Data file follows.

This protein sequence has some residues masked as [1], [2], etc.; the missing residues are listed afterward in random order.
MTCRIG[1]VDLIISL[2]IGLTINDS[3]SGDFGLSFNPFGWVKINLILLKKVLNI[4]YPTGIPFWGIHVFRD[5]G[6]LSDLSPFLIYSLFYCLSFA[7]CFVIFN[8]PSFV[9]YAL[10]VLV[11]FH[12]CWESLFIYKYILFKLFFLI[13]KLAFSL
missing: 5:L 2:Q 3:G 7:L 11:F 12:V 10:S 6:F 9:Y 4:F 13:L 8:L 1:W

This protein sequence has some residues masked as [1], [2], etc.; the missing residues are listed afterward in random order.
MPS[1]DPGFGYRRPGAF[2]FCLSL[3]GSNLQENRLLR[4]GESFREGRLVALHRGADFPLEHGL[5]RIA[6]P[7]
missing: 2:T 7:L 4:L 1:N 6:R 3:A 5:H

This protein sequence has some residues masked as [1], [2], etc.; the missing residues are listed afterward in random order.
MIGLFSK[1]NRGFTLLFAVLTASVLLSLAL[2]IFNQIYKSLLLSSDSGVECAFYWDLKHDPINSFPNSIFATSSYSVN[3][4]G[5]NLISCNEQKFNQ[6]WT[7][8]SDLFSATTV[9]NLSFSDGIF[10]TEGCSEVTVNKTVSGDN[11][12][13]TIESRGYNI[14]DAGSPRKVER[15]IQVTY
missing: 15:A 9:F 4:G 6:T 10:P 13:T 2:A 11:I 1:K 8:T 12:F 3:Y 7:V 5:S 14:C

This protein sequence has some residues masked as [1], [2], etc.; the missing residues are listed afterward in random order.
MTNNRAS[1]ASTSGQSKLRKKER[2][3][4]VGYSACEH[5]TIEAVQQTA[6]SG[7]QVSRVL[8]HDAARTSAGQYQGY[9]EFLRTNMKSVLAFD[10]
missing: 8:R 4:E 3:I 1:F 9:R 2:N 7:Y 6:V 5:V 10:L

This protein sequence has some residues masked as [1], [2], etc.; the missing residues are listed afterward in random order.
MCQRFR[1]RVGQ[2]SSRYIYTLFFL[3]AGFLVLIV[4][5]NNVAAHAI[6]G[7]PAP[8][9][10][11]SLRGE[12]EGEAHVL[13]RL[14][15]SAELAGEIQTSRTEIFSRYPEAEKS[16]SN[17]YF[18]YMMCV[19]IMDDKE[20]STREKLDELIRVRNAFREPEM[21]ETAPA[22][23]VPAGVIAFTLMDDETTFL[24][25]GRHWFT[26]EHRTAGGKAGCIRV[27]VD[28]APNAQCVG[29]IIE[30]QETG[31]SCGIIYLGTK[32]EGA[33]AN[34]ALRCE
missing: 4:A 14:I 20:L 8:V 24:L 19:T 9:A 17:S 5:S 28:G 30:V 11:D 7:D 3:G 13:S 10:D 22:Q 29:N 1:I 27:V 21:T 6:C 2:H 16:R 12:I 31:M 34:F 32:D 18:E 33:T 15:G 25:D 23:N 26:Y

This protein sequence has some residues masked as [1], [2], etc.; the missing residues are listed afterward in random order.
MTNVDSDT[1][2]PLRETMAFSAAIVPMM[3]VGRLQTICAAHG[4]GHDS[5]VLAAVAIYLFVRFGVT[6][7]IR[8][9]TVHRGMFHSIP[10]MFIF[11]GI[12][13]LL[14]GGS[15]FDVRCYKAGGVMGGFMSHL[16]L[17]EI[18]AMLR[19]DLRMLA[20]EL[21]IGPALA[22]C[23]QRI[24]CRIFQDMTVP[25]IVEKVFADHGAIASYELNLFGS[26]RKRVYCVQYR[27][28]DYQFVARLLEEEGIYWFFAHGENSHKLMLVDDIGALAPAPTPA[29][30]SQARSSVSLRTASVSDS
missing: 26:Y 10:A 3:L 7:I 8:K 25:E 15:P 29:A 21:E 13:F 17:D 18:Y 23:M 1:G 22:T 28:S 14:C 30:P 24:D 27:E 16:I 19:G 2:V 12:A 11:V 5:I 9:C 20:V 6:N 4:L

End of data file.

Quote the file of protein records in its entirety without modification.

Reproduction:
This protein sequence has some residues masked as [1], [2], etc.; the missing residues are listed afterward in random order.
MTCRIG[1]VDLIISL[2]IGLTINDS[3]SGDFGLSFNPFGWVKINLILLKKVLNI[4]YPTGIPFWGIHVFRD[5]G[6]LSDLSPFLIYSLFYCLSFA[7]CFVIFN[8]PSFV[9]YAL[10]VLV[11]FH[12]CWESLFIYKYILFKLFFLI[13]KLAFSL
missing: 5:L 2:Q 3:G 7:L 11:F 12:V 10:S 6:F 9:Y 4:F 13:L 8:L 1:W

This protein sequence has some residues masked as [1], [2], etc.; the missing residues are listed afterward in random order.
MPS[1]DPGFGYRRPGAF[2]FCLSL[3]GSNLQENRLLR[4]GESFREGRLVALHRGADFPLEHGL[5]RIA[6]P[7]
missing: 2:T 7:L 4:L 1:N 6:R 3:A 5:H

This protein sequence has some residues masked as [1], [2], etc.; the missing residues are listed afterward in random order.
MIGLFSK[1]NRGFTLLFAVLTASVLLSLAL[2]IFNQIYKSLLLSSDSGVECAFYWDLKHDPINSFPNSIFATSSYSVN[3][4]G[5]NLISCNEQKFNQ[6]WT[7][8]SDLFSATTV[9]NLSFSDGIF[10]TEGCSEVTVNKTVSGDN[11][12][13]TIESRGYNI[14]DAGSPRKVER[15]IQVTY
missing: 15:A 9:F 4:G 6:T 10:P 13:T 2:A 11:I 1:K 8:T 12:F 3:Y 7:V 5:S 14:C

This protein sequence has some residues masked as [1], [2], etc.; the missing residues are listed afterward in random order.
MTNNRAS[1]ASTSGQSKLRKKER[2][3][4]VGYSACEH[5]TIEAVQQTA[6]SG[7]QVSRVL[8]HDAARTSAGQYQGY[9]EFLRTNMKSVLAFD[10]
missing: 8:R 4:E 3:I 1:F 9:R 2:N 7:Y 6:V 5:V 10:L

This protein sequence has some residues masked as [1], [2], etc.; the missing residues are listed afterward in random order.
MCQRFR[1]RVGQ[2]SSRYIYTLFFL[3]AGFLVLIV[4][5]NNVAAHAI[6]G[7]PAP[8][9][10][11]SLRGE[12]EGEAHVL[13]RL[14][15]SAELAGEIQTSRTEIFSRYPEAEKS[16]SN[17]YF[18]YMMCV[19]IMDDKE[20]STREKLDELIRVRNAFREPEM[21]ETAPA[22][23]VPAGVIAFTLMDDETTFL[24][25]GRHWFT[26]EHRTAGGKAGCIRV[27]VD[28]APNAQCVG[29]IIE[30]QETG[31]SCGIIYLGTK[32]EGA[33]AN[34]ALRCE
missing: 4:A 14:I 20:L 8:V 24:L 19:T 9:A 17:S 5:S 28:G 30:V 11:D 7:D 3:G 13:S 10:D 22:Q 29:N 1:I 27:V 21:T 6:C 2:H 16:R 12:I 31:M 34:F 32:D 18:E 33:T 15:G 25:D 23:N 26:Y

This protein sequence has some residues masked as [1], [2], etc.; the missing residues are listed afterward in random order.
MTNVDSDT[1][2]PLRETMAFSAAIVPMM[3]VGRLQTICAAHG[4]GHDS[5]VLAAVAIYLFVRFGVT[6][7]IR[8][9]TVHRGMFHSIP[10]MFIF[11]GI[12][13]LL[14]GGS[15]FDVRCYKAGGVMGGFMSHL[16]L[17]EI[18]AMLR[19]DLRMLA[20]EL[21]IGPALA[22]C[23]QRI[24]CRIFQDMTVP[25]IVEKVFADHGAIASYELNLFGS[26]RKRVYCVQYR[27][28]DYQFVARLLEEEGIYWFFAHGENSHKLMLVDDIGALAPAPTPA[29][30]SQARSSVSLRTASVSDS
missing: 26:Y 10:A 3:L 7:I 8:K 25:E 15:P 29:A 21:E 13:F 17:D 18:Y 23:M 1:G 22:T 28:S 14:C 30:P 24:D 27:E 16:I 19:G 2:V 12:A 11:V 5:I 9:C 20:V 6:N 4:L